New Delhi, Jun 21 (PTI) Meant to be off the beaten track, literary magazines in India have been showing signs of struggle over the years in finding a meaningful audience for the high-quality writing and, barring a few, dying a silent death.
According to Tabish Khair, who has authored various books, including poetry collections, Indians hardly subscribe to literary magazines.
'Literary magazines have high mortality all over the world, though there are some that sometimes make it to 100 years or more. In India, their lifespan is shorter because India has hardly any literary readership,' he told PTI.
The Gaya-born Khair, who now mostly lives in a village off the Danish town of Aarhus, has been writer in residence at Canada's York University, and visiting fellow or guest professor at Cambridge University and Leeds University in the UK.
Senior journalist Bhaskar Roy, however, has the credit of single-handedly reviving the literary magazine tradition in India with his successful stewardship of 'The Equator Line'.
The themed quarterly magazine of new writing that has evoked positive response from the literati since it first hit the stands in late 2012, is now regarded as a lively liberal platform for young voices in subcontinental writing.
'Always struggling for survival in the absence of adequate ad revenue, 'The Equator Line', however, has attracted a large array of established and new writers from South Asia and Europe as well. Despite the constraints of geopolitics, writers from India, Pakistan, Sri Lanka and Bangladesh writing for the magazine, have taken an identical position be it armed conflicts or patriarchy,' said its Editor-in-Chief Roy.
There were some significant publications - 'Civil Lines', published by Ravi Dayal which never came out after his death in 2006.
The other was Antara Dev Sen's 'The Little Magazine'. Though the magazine received funds from the Ford Foundation, it was closed down at one point of time.
The Bangalore Literature Festival (BLF) used to bring out 'Beantown', an annual literary magazine to coincide with the festival.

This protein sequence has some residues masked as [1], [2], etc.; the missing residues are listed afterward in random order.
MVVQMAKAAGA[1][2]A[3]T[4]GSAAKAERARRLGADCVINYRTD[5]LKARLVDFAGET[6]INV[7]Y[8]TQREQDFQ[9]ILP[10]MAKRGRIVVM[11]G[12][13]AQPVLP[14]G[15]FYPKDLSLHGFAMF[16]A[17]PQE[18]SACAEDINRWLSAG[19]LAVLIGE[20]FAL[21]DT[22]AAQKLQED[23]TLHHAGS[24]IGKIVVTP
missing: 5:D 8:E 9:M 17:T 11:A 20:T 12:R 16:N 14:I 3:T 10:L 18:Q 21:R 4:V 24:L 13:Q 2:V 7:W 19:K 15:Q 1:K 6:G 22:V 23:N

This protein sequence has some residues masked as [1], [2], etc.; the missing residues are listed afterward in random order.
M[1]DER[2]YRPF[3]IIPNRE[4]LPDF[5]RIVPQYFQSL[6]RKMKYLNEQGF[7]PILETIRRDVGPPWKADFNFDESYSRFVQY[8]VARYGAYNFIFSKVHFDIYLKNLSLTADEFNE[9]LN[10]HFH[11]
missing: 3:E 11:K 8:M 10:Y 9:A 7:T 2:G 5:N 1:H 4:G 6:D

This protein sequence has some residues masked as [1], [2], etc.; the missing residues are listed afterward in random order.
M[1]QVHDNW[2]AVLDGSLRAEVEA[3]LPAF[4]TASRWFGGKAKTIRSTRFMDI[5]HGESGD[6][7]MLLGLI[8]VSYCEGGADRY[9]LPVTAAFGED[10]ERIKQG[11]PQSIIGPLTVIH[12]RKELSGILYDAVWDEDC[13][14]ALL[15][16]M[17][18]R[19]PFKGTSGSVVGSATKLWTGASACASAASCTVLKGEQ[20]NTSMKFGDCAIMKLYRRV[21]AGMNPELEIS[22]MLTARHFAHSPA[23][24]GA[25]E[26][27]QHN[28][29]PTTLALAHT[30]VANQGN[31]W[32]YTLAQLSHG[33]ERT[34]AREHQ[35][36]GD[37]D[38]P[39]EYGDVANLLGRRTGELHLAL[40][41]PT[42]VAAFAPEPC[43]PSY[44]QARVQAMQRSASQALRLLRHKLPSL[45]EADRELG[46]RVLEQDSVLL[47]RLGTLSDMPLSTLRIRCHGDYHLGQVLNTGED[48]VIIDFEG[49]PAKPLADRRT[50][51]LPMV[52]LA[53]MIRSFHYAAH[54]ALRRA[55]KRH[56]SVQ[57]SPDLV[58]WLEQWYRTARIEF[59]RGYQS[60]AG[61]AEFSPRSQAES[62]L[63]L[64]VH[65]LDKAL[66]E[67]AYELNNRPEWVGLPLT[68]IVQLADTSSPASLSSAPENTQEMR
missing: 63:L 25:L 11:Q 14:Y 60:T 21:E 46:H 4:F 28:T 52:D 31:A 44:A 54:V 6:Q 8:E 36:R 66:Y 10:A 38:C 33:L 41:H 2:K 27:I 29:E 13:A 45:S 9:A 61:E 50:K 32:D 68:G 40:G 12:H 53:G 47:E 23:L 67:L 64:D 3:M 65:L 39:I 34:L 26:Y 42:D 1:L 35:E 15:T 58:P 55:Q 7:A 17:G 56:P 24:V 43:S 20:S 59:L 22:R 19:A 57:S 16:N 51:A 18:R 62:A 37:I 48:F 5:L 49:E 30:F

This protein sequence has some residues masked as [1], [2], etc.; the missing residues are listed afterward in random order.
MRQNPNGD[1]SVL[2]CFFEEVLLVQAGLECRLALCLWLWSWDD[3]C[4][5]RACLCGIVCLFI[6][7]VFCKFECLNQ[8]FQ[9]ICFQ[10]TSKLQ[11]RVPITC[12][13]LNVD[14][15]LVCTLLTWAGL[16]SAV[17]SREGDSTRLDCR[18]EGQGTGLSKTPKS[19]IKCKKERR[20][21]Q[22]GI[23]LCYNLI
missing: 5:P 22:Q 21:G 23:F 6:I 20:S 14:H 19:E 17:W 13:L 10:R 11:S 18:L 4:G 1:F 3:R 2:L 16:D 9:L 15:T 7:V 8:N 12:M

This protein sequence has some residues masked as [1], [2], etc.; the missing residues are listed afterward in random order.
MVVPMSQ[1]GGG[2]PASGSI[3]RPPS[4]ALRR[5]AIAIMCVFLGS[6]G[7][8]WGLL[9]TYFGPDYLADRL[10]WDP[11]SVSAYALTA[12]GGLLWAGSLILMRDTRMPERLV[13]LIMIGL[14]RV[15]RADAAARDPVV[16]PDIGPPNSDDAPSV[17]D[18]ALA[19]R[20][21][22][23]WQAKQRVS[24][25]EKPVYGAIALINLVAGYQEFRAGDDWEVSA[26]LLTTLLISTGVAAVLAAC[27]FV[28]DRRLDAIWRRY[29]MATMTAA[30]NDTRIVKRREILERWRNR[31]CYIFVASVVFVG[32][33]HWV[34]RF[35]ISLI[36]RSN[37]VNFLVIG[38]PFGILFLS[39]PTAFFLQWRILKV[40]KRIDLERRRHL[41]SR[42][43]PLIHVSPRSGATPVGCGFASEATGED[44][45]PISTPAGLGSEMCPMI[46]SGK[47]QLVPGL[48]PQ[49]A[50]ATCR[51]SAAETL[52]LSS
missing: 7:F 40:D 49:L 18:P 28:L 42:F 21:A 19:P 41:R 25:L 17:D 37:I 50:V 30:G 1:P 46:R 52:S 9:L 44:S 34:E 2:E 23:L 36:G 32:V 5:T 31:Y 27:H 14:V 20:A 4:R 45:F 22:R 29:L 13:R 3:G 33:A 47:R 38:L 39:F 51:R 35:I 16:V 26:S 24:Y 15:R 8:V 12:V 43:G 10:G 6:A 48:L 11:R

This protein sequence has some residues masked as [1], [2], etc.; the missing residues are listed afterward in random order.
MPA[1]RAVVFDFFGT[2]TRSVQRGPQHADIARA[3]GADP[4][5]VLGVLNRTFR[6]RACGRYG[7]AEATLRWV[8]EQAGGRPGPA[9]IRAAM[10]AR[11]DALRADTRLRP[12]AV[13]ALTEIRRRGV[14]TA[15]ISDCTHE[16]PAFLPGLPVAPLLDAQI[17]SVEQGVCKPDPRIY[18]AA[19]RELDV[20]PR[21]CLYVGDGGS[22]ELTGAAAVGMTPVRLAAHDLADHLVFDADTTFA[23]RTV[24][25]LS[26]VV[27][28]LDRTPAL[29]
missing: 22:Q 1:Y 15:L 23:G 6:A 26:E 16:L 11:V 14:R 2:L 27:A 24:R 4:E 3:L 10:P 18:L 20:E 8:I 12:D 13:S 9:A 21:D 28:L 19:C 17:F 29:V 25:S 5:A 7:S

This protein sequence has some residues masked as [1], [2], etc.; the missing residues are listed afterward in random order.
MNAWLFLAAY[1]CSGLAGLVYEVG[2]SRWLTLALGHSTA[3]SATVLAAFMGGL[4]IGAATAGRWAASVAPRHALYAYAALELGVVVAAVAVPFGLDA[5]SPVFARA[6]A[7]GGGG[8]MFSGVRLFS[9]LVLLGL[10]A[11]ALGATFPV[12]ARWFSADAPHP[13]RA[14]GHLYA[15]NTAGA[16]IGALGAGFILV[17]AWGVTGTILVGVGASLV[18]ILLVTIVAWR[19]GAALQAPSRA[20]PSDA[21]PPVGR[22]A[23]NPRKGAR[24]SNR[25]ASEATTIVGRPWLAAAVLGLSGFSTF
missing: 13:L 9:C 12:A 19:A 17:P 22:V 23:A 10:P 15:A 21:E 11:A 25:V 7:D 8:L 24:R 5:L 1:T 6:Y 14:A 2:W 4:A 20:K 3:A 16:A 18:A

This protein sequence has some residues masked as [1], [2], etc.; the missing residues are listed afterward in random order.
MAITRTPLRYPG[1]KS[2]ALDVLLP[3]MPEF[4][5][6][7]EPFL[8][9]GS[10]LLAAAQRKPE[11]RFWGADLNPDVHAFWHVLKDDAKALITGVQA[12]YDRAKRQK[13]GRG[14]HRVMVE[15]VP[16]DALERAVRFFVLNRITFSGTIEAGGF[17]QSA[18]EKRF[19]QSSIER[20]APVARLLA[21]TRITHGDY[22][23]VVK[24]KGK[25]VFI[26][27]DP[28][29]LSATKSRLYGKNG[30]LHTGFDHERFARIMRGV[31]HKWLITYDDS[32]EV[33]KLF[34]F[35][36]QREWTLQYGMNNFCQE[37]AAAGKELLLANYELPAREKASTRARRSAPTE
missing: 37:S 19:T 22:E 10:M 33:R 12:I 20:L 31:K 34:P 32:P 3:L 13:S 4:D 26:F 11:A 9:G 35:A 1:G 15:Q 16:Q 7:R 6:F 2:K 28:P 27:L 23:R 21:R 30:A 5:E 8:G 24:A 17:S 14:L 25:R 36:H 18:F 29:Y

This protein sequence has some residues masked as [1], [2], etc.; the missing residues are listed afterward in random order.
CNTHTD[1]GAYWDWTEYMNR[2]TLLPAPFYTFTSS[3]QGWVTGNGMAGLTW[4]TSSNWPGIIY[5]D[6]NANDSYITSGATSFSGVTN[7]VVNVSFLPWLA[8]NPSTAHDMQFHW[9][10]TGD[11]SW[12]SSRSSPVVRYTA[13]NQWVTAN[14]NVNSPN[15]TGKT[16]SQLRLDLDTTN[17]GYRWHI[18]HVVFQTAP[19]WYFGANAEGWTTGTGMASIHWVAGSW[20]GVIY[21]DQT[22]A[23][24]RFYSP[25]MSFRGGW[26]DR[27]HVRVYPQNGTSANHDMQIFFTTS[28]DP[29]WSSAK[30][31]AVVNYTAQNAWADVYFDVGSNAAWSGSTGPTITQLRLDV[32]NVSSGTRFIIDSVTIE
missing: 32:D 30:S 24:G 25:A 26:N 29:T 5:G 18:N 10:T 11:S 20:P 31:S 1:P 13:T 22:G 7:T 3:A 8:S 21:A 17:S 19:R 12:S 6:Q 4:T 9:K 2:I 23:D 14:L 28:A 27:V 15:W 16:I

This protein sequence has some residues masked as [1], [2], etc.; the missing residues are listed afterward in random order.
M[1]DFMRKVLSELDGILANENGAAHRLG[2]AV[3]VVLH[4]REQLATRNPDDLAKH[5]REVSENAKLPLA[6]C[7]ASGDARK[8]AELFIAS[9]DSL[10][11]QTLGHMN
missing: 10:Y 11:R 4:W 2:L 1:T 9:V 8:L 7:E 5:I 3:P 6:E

About 10 issues down, and it got a tremendous response and putting it together, editorially speaking, was a delight, said BLF festival director and 'Beantown' editor Shinie Antony.
'But a serious literary look at what's happening currently - in publishing, writing, excerpts and book reviews etc - needs a much more organised backing than we could put in at the time. There was no dedicated staff or pay, just book lovers working on this. The lack of structure around it led to its demise,' said Antony.
'It is my dream to revive Beantown some day,' she added.
Khair said half the people who even go to literary festivals spend their money on food and stuff, rather than books, and hardly anyone subscribes to literary magazines.
'It is a cultural trait, with some partial exceptions like readers in Bengal,' he argued.
According to Roy, who is completing 10 years in publishing, the 'signs of struggle are all around us, but we adopted a smarter strategy, our marketing more efficient and (despite all our modesty) we have more talent'.
'No one could think of an entire issue on shared spiritual spaces or mental illness,' he said about 'The Equator Line (TEL)'.
Every issue of TEL offers a selection of essays on a particular theme along with interviews, photo essays and short fiction.
After war-clouds temporarily hovered over the subcontinent following the Balakot airstrikes early last year, the collection of short stories by women writers from India, Pakistan and Bangladesh published by TEL was a testament to their disapproval of war, Roy said.
Pakistani short story writer and poet Sheba Taraz, said it was an honourable experience in itself to have been featured in a literary magazine based in another country.
'To have been a part of this collection of short stories has been wonderful since it is groundbreaking in terms of featuring and including the narratives of women in Pakistan,' she said.
BBC's former South Asia chief Sir Mark Tully described 'The Equator Line' as a deeply thoughtful magazine which challenges him to think and always learn from its editions.
'I have observed TEL struggle and persevere through the years, never ever giving up on their dedication to an inclusive literary space and standards of excellence...' said Jaipur Literature Festival co-director Namita Gokhale. PTI ZMN RDS RDS